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Crashed F-35 in South China Sea remains a military treasure hunt

By tom On Tuesday, February 15 th, 2022 · no Comments · In And more news stories ,News stories ,Writing

By Tom Squitieri

Red Snow News

WASHINGTON — The U.S.Navy has yet to pinpoint the exact location and depth of the F-35 that was involved in the January 24 accident, and thus, by extension, has not been able to secure that area in the South China Sea.

The Pentagon has said it is not worried about China getting to the stealth aircraft first and that the plane will eventually be recovered. Others, speaking on background, suggest the inability to precisely locate the wreckage gives China the chance to snare some parts of the plane, with even just small pieces being about to provide valuable information about the F-35, such as its skin, stealth sensors, and data processing.

“The aircraft has not been recovered yet and arrangements for recovery operations are still ongoing,” a defense official said.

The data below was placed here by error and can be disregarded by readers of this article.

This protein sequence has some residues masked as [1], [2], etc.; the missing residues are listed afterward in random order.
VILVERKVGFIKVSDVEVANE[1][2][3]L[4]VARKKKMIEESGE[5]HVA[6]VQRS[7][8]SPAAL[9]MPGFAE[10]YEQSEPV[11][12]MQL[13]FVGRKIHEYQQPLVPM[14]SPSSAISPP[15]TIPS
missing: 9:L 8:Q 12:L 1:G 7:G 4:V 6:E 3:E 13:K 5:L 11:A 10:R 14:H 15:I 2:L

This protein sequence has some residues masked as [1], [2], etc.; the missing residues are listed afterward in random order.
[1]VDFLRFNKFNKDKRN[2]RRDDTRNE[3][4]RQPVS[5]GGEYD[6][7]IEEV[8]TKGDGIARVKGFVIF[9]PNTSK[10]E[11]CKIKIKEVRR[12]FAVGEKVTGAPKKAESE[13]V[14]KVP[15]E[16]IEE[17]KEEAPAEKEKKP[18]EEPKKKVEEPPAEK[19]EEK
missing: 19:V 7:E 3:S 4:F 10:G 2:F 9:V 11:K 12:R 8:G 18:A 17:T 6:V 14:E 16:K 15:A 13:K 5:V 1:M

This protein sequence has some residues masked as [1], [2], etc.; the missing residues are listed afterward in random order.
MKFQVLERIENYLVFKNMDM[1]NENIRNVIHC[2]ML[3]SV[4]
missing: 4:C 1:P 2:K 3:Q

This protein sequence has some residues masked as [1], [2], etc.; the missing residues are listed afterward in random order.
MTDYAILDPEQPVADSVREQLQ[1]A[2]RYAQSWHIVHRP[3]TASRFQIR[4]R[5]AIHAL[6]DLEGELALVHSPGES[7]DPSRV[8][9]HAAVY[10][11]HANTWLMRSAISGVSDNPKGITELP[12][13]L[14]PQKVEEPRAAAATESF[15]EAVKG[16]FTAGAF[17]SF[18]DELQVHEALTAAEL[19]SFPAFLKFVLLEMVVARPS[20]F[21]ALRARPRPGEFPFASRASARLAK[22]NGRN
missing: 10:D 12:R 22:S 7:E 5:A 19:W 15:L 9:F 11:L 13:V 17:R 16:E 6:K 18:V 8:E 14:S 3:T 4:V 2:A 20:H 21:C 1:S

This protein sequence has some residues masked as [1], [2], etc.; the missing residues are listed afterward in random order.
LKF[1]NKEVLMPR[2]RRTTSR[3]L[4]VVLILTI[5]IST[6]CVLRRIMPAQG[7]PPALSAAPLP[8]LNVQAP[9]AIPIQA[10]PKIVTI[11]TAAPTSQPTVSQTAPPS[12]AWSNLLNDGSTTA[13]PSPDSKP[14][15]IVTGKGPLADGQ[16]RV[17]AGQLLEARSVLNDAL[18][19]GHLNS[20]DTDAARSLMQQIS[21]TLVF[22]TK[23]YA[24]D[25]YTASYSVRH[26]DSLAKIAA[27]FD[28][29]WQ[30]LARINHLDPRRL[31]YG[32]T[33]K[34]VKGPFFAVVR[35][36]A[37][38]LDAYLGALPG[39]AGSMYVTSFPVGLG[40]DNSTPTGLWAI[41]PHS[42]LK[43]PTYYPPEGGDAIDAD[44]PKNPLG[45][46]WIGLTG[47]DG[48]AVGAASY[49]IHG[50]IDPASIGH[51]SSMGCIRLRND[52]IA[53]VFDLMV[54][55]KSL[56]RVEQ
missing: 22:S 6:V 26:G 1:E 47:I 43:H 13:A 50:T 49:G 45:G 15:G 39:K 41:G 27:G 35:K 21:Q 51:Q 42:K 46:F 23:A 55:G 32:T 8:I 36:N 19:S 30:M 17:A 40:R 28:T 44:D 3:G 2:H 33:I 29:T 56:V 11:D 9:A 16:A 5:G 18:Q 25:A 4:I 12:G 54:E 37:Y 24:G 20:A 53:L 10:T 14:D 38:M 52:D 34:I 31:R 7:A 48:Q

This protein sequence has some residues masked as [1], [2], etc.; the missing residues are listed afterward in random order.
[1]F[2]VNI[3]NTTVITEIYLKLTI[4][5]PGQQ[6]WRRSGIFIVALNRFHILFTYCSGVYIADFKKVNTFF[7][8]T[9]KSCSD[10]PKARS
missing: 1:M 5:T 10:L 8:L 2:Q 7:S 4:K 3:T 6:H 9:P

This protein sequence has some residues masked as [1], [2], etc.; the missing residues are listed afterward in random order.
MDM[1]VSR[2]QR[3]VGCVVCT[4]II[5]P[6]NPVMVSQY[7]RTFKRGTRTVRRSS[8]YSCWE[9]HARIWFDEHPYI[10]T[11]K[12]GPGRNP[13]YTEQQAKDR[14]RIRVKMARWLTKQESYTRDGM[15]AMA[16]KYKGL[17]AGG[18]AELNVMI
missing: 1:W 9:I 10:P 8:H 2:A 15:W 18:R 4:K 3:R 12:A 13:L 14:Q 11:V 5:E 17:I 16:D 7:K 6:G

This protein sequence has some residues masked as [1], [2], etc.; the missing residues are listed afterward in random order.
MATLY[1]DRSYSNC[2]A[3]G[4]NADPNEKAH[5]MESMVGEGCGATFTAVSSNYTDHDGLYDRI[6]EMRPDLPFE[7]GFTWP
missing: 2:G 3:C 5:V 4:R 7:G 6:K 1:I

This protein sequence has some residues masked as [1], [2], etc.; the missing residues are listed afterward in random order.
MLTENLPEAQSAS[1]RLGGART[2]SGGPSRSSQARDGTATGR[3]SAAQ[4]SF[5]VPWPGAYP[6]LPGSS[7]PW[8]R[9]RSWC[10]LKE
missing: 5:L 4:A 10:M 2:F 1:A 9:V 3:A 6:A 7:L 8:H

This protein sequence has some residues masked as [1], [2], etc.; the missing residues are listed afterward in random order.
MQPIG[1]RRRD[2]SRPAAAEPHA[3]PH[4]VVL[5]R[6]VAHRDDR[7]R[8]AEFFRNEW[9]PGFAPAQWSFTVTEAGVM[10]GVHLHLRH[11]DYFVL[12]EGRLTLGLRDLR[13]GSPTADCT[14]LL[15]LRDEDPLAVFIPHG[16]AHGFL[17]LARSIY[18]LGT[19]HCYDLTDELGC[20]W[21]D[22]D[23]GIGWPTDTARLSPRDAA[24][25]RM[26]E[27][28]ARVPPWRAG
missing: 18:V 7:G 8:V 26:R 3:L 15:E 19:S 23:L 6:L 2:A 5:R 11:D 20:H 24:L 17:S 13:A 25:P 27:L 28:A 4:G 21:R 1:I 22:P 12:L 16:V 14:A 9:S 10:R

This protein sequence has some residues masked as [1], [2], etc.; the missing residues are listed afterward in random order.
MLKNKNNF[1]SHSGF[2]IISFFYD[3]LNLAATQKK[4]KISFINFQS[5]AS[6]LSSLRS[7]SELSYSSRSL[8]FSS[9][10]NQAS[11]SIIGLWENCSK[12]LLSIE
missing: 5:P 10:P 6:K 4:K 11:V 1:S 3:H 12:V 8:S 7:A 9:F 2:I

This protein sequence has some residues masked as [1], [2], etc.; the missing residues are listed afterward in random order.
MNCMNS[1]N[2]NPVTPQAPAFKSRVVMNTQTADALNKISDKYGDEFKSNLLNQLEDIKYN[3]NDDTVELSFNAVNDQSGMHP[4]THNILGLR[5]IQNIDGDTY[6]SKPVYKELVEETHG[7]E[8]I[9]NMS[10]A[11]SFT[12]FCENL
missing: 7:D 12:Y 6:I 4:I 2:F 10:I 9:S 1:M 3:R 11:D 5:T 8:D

The Pentagon knows where the plane went into the water. It does not know how deep it may be and it has shifted from the entry point, the official said.

The aircraft was operating on the USS Carl Vinson in the South China Sea. Experts have theorized the crash site is about 320 miles from Manila, Philippines, and perhaps roughly 13,000 feet below the surface of the ocean.

That would put the wreckage closer to the Philippines than to China.

Pentagon spokesperson John Kirby said Monday that the Navy is “on-site and they’re working through this in real-time.

“It’s not about confidence that the Chinese will or won’t do anything. It is our property,” Kirby said. “It is not uncommon for us to recover our property when it is lost at sea. And we are making every effort to do that in this case. And if it can be done I’m confident that the United States will be — the United States Navy will be able to get it — get it done.”

The Navy’s 7th fleet has one salvage ship based in Hawaii, the USNS Salvor. Some reports indicate it would take 10 days for it to reach the location. Also needed would be a submersible vessel or an unmanned underwater vehicle to precisely locate the wreckage and determine the extent of the damage.

After that, flotation material to lift the plane will be attached to the wreckage. If the recovery proceeds smoothly, it could take about a week to attach materials and prepare the plane before the lift begins.

The rush to secure and rescue the F-35 remains is reminiscent of a similar effort by the United Kingdom last November. Then, London raced to recover one of its F-35s that crashed into the Mediterranean Sea before the Russians could get to it. Britain reportedly won that race.

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